In the next couple of weeks we will be looking to find out the sexes of some of last years hatchlings and I thought I’d take the chance to explain how we find out whether our birds are male or female. With newly hatched chicks it is virtually impossible to distinguish between the sexes so we tend to wait until early the following year to find out what we have.
With some species there are obvious differences between boys and girls. You can often tell by colour, size or shape. For species such as pheasant and ducks you often find that the males are elaborately feathered whilst the females tend to be duller in colour. This is because with these species the males often have nothing to do with incubating the eggs and therefore do not have to blend in with their surroundings The bright colours are all designed for a male pheasant to attract a mate.
Below are some pictures of male and female pheasants, see if you can work out which is which (answers at the bottom!)
Occasionally in the bird world though you find the females are the brightly plumed sex. Pharalopes (a small wader family found in the UK) are a good example, females are brightly coloured, fight over males and do none of the incubation.
With some species there are noticeable differences in size and shape between the sexes. In most species males tend to be larger than females. Good examples are the Pelicans, where the males tend to be bulkier, and Humboldt Penguins, where the males tend to have larger faces (aka a double chin!). Having said that we do have a male Humboldt called Chloe……(blame the person who originally adopted the bird)
Male Humboldt with enlarged lower jaw
With some species females are sometimes larger as is the case with many species of Owl. Often the females do the majority/all of the incubation and although the males are present, the girls are the first line of defence for the nest and eggs.
Sometimes it is hard to see size differences and we have to go on biometrics (i.e. measurements). Flamingos are a good example. Some of our males are obviously much taller but sometimes it can be too close to call. If you measure from ankle to knee on a Greater Flamingo you can get an almost 100% accurate answer as to what sex your bird is (greater than 28cm = male)
With many species though there is no way to distinguish between the sexes and to find out whats what we have to resort to DNA testing (NOT like Jeremy Kyle!). This is achieved by taking a sample of feathers from the bird and sending them off to the labs. This process does no harm to the birds and is like having a hair cut. From the sample of feathers there will be enough DNA available for the labs to reveal whether or bird is male or female.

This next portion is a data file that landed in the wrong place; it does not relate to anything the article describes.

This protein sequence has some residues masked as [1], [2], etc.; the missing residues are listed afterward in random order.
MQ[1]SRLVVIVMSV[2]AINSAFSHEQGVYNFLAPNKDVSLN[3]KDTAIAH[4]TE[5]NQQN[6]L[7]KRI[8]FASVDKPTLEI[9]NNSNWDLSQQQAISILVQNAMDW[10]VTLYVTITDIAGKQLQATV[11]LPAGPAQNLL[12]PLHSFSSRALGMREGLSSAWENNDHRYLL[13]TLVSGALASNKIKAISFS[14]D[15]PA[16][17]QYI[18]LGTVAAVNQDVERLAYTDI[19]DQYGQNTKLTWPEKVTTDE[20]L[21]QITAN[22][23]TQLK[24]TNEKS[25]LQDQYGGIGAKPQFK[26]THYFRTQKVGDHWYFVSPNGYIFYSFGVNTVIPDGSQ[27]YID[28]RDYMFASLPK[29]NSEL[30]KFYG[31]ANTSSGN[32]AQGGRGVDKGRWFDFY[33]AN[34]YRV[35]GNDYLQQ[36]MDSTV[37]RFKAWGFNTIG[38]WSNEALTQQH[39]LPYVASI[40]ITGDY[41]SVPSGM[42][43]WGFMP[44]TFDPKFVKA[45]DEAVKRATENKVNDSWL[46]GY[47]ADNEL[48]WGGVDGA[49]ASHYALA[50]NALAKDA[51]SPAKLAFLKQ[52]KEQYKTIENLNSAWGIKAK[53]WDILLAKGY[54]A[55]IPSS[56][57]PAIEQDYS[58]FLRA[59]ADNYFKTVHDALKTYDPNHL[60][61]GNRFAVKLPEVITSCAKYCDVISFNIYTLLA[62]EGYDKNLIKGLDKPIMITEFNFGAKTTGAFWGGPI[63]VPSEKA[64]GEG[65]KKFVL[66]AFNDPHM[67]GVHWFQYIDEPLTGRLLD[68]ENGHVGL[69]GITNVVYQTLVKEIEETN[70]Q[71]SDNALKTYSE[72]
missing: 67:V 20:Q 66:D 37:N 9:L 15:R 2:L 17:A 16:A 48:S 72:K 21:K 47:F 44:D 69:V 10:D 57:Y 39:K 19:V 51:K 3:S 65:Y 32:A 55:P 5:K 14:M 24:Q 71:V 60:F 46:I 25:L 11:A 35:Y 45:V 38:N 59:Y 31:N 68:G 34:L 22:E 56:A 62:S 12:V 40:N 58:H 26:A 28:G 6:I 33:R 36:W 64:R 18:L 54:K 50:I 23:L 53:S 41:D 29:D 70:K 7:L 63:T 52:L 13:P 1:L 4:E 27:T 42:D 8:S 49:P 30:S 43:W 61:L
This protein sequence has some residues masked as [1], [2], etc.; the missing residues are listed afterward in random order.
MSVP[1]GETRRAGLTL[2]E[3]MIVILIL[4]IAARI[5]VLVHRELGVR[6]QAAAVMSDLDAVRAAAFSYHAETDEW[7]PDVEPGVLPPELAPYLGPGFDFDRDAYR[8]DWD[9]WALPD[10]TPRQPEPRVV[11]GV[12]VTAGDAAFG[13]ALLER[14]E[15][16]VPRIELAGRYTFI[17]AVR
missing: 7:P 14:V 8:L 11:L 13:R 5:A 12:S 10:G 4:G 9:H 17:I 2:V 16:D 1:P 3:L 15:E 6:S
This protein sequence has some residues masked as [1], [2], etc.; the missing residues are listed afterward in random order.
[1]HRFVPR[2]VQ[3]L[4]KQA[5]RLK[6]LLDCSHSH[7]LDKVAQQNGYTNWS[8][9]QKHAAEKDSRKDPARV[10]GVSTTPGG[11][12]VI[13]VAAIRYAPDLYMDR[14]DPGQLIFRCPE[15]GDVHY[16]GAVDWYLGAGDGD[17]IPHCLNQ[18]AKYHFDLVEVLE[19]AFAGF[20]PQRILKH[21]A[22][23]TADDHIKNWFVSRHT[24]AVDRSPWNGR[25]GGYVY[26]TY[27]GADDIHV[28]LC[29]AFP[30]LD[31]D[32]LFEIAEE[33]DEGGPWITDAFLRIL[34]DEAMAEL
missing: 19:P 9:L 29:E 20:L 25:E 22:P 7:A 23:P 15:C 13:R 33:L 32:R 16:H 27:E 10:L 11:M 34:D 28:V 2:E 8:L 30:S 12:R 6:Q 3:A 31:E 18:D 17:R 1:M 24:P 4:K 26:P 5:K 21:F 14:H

White Naped Crane – very similar in colour and appearance.
In the next few weeks we will be sexing Magpies, Doves, Frogmouth & Bee-Eater and we’ll reveal the results here.
The answers to the pheasants are (in order) – Female Edwards Pheasant, male Golden Pheasant, female Temmincks Tragopan, male Temmincks Tragopan & male & female Vulturine Guineafowl (no difference)
In news these week Humboldts Chloe & Myrtle have produced 2 eggs. Chloe is a proven breeding male (see earlier notes) whereas this is Myrtles first time of laying eggs. Incubation is around the 40 day mark.
The Black Necked Swans have at least 4 eggs now and are sat tight on their trout pond nest
2 female Crowned Plovers went to Marwell
In the next few days we are expecting new Humboldt Penguins from Dudley Zoo, with a male Azure Wing Magpie going in the opposite direction. A male Roul Roul Partridge is also due to arrive.
We have moved 2 Bartlett’s Dove as they are now reaching maturity and we wish for the adults to breed again this year.
Several of the King Penguins are now moulting, including Colin, Norman & Lily. At this time we remove their tags where they get a little tight. Moulting can lead to breeding/courtship and there is a lot of displaying & vocalising going on – eggciting times (see what I did there! – credit Mrs Amy Keen)
There still a lot of wildlife about with Sparrowhawk the highlight seen this week